Though for many the warm weather has been a welcome rest from back-to-back months of rain and flooding, it seems we can’t truly catch a break, with rising temperatures and humidity creating the perfect environment for eight-legged creepy crawlies.
In addition to the hot weather, the past few months of rain has seen spiders returning to homes and backyards, much to the dismay of residents, said the Australian Reptile Park Reptiles and Spiders Keeper, Sam Herrmann.
“With all the heavy rain, where they’re living is flooding and they’re moving around a lot, which means that people will encounter them a lot more as they try to seek shelter,” he said.
Mr Herrmann is reminding everyone to stay calm, with a few precautions going a long way in helping everyone avoid them.
“Anything that’s going to be in use that stays outside is always to be checked. If it’s shoes, tap them, or tools, anything like that,” he told the Weekender.
“Keeping stuff clutter-free can always help, nice and tidy around the backyard so there’s not as many places for these animals to hide.”
In the case of most spiders, Mr Herrmann said that they’re very easy to live alongside – as you likely have been already.
“If you haven’t seen it, it’s probably been there anyway for quite a while, and it’s lived peacefully without you even knowing about it,” he said.
But, for more dangerous species’ it’s important to get rid of them in the proper manner – with an increase in funnel web spiders the primary root of warnings.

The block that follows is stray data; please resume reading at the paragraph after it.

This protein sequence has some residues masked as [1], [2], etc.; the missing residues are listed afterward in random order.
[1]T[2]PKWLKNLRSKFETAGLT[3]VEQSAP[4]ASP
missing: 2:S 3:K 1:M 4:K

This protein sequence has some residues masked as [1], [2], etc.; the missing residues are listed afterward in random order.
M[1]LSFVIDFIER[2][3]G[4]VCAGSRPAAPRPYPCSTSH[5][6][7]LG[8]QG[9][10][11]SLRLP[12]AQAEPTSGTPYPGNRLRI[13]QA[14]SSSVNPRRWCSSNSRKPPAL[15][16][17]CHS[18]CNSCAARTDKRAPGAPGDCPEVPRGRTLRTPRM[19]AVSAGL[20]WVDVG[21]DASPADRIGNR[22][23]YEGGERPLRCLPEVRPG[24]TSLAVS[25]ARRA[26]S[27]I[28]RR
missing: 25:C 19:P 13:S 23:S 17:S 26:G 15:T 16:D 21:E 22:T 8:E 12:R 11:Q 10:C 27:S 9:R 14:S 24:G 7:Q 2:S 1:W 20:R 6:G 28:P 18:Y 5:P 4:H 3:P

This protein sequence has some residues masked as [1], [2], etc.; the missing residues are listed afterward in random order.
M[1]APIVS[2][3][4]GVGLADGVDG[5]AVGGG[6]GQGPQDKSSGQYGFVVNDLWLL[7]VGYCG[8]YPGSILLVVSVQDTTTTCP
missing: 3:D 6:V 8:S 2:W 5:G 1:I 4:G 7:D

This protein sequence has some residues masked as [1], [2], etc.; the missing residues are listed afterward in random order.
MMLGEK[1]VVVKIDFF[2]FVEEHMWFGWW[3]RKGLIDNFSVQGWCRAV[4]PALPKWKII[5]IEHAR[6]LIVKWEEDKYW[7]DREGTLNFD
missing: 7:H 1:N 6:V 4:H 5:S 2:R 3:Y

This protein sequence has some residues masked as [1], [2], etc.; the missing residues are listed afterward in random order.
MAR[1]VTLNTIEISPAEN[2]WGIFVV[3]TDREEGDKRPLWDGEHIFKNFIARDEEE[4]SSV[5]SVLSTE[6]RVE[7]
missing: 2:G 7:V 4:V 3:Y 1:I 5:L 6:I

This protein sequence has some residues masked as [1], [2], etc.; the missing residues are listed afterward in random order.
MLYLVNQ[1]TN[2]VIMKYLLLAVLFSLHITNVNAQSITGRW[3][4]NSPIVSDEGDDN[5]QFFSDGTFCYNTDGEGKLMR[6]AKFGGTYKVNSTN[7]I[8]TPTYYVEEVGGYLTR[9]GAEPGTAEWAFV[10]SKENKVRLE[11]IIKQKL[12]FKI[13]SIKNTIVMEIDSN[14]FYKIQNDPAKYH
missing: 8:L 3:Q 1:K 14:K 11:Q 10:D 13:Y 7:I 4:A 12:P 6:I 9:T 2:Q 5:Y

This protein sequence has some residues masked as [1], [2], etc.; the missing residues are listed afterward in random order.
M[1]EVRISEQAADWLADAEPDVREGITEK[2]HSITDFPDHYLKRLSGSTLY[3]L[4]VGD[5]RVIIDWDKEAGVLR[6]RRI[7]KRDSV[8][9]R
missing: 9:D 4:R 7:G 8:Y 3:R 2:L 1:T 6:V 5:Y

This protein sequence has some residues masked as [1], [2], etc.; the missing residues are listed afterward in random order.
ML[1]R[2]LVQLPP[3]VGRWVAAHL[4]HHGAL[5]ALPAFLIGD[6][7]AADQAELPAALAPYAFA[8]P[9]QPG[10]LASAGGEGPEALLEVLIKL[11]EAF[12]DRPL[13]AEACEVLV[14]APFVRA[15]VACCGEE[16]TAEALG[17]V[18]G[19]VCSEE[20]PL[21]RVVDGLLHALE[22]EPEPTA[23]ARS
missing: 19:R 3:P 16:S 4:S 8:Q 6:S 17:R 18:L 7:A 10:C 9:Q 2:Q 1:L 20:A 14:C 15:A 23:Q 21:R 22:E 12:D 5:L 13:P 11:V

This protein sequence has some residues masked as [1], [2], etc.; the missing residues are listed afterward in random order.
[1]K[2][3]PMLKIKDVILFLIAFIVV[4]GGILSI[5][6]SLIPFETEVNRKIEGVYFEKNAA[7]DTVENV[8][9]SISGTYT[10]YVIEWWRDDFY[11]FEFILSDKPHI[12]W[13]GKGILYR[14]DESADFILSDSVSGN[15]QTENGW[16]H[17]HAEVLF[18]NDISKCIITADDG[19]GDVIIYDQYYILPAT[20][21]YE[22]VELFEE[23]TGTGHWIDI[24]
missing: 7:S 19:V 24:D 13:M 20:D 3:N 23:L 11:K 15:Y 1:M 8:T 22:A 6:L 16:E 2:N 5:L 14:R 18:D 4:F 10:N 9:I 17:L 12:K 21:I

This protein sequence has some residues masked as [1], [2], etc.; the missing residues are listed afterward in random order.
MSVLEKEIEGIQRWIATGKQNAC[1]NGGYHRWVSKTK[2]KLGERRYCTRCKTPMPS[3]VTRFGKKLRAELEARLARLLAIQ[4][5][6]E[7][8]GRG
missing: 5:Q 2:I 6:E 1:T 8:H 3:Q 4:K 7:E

“Anything like a funnel web, obviously there has to be caution taken, because they can deliver a pretty painful and harmful bite,” he said.
“We do encourage people to catch those funnel webs safely – we have lots of videos on our social media and all of our media that explains how to do this.”
But, if they beat you to it, there are a few steps to take in the event of being bitten.
“If you have been bitten by a spider and you’re not sure what it is, if the spider is right there in front of you, you can always take photos and call any sort of wildlife officer,” he said.
“If you are thinking that it’s a funnel web, or even a redback spider, then the safest thing to do is follow the first aid procedure, which is using a bandage or a compression bandage, and basically wrapping the limb up on which you were bitten – so if you were bitten on the left hand, you would bandage right up your left arm all the way to the shoulder and back down if you can.
“You want to keep that limb as still as possible, stay as calm as you possibly can, and then call 000 and let them know what’s happened, so you can receive assistance once you get to the hospital.”
Cassidy Pearce is a news and entertainment journalist with The Western Weekender. A graduate of the University of Technology Sydney, she has previously worked with Good Morning Macarthur and joined the Weekender in 2022.